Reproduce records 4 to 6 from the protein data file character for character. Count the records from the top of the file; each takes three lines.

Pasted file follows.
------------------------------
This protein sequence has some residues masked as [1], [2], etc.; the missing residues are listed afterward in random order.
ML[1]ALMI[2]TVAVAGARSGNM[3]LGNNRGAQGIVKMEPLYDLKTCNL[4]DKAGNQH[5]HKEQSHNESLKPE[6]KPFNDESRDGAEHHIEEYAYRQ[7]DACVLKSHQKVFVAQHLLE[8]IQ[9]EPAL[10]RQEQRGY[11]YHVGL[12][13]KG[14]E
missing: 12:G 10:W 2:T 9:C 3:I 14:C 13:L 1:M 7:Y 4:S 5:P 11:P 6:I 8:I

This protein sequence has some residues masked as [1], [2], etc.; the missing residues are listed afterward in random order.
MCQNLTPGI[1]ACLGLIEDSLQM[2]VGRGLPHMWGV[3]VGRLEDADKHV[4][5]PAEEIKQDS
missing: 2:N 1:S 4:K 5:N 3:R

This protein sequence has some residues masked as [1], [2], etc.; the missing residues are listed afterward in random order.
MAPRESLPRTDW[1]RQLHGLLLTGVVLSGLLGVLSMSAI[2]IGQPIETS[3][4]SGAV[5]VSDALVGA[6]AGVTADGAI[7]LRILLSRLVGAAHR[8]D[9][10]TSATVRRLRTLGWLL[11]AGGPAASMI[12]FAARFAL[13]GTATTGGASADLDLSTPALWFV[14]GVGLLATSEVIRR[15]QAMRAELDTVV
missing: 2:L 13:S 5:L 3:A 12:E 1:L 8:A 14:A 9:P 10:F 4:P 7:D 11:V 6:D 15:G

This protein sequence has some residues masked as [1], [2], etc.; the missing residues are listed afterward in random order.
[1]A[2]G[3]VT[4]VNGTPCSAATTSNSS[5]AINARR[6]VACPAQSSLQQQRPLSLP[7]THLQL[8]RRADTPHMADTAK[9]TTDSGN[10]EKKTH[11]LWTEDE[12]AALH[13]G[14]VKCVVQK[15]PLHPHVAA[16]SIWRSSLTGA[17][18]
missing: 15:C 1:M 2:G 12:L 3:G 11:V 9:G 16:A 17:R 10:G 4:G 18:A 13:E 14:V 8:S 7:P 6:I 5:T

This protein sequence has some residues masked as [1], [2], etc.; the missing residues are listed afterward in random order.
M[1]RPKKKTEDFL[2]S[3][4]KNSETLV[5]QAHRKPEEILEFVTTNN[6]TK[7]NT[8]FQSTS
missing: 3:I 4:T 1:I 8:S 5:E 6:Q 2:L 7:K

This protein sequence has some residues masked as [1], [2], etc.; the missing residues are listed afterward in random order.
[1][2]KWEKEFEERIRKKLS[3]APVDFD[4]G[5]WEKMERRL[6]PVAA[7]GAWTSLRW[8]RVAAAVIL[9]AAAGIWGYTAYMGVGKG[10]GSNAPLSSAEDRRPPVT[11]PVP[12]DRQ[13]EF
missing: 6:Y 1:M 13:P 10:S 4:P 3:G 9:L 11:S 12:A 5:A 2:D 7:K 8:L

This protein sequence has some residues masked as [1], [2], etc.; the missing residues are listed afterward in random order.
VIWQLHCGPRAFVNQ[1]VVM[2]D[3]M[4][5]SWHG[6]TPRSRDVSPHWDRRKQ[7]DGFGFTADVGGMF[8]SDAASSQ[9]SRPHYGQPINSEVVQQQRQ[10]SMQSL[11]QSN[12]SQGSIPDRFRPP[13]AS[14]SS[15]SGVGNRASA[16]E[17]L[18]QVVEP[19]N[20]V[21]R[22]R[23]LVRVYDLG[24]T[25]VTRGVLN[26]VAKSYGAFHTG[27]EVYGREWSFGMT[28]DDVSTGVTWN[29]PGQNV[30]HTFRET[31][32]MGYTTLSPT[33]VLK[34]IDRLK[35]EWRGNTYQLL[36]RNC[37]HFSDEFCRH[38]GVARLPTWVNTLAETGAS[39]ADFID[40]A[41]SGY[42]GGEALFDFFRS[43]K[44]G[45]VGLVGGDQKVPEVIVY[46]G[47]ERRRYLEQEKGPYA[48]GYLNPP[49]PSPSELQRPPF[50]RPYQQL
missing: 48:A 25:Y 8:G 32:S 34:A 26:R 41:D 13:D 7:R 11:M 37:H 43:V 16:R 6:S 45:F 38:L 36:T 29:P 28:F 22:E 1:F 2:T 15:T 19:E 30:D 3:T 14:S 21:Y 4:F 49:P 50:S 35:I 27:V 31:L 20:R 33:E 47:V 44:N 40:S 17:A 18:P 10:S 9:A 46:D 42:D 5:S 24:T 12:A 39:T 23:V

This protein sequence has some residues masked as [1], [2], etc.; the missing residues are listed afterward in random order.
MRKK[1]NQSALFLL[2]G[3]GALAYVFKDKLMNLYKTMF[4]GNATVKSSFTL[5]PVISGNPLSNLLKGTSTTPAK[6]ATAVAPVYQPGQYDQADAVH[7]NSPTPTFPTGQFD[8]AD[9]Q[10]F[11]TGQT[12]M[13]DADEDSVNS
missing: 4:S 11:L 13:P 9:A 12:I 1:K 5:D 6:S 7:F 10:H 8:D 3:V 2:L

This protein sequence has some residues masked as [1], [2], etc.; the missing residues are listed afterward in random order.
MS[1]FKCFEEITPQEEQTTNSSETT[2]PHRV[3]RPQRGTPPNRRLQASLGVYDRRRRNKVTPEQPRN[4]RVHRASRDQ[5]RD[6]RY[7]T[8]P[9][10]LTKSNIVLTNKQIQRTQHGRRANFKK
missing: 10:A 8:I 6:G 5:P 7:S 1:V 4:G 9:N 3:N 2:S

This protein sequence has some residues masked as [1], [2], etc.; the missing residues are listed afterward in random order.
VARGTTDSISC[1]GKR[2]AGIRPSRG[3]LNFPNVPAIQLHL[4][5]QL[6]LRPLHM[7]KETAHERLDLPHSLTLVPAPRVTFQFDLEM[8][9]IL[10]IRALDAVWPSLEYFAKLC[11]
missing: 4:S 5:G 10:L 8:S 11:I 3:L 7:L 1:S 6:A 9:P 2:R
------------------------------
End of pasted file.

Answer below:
This protein sequence has some residues masked as [1], [2], etc.; the missing residues are listed afterward in random order.
[1]A[2]G[3]VT[4]VNGTPCSAATTSNSS[5]AINARR[6]VACPAQSSLQQQRPLSLP[7]THLQL[8]RRADTPHMADTAK[9]TTDSGN[10]EKKTH[11]LWTEDE[12]AALH[13]G[14]VKCVVQK[15]PLHPHVAA[16]SIWRSSLTGA[17][18]
missing: 15:C 1:M 2:G 12:L 3:G 11:V 9:G 16:A 17:R 10:G 4:G 18:A 13:E 14:V 8:S 7:P 6:I 5:T

This protein sequence has some residues masked as [1], [2], etc.; the missing residues are listed afterward in random order.
M[1]RPKKKTEDFL[2]S[3][4]KNSETLV[5]QAHRKPEEILEFVTTNN[6]TK[7]NT[8]FQSTS
missing: 3:I 4:T 1:I 8:S 5:E 6:Q 2:L 7:K

This protein sequence has some residues masked as [1], [2], etc.; the missing residues are listed afterward in random order.
[1][2]KWEKEFEERIRKKLS[3]APVDFD[4]G[5]WEKMERRL[6]PVAA[7]GAWTSLRW[8]RVAAAVIL[9]AAAGIWGYTAYMGVGKG[10]GSNAPLSSAEDRRPPVT[11]PVP[12]DRQ[13]EF
missing: 6:Y 1:M 13:P 10:S 4:P 3:G 9:L 11:S 12:A 5:A 2:D 7:K 8:L